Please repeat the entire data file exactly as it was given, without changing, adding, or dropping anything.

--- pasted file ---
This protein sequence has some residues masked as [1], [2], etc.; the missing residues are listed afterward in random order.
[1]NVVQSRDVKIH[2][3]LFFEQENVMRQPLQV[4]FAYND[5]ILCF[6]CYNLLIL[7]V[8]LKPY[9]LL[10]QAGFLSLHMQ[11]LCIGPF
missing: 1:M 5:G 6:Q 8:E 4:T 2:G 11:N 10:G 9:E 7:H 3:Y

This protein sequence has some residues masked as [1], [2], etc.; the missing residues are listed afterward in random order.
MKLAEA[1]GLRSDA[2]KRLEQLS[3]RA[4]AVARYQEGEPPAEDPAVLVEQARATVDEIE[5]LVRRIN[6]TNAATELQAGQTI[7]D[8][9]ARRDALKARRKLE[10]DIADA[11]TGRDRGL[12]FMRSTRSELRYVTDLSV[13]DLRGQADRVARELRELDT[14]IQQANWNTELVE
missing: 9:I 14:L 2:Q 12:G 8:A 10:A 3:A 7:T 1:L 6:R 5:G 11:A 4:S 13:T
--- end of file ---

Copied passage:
This protein sequence has some residues masked as [1], [2], etc.; the missing residues are listed afterward in random order.
[1]NVVQSRDVKIH[2][3]LFFEQENVMRQPLQV[4]FAYND[5]ILCF[6]CYNLLIL[7]V[8]LKPY[9]LL[10]QAGFLSLHMQ[11]LCIGPF
missing: 1:M 5:G 6:Q 8:E 4:T 2:G 11:N 10:G 9:E 7:H 3:Y

This protein sequence has some residues masked as [1], [2], etc.; the missing residues are listed afterward in random order.
MKLAEA[1]GLRSDA[2]KRLEQLS[3]RA[4]AVARYQEGEPPAEDPAVLVEQARATVDEIE[5]LVRRIN[6]TNAATELQAGQTI[7]D[8][9]ARRDALKARRKLE[10]DIADA[11]TGRDRGL[12]FMRSTRSELRYVTDLSV[13]DLRGQADRVARELRELDT[14]IQQANWNTELVE
missing: 9:I 14:L 2:Q 12:G 8:A 10:A 3:A 7:T 1:L 6:R 5:G 11:A 4:S 13:T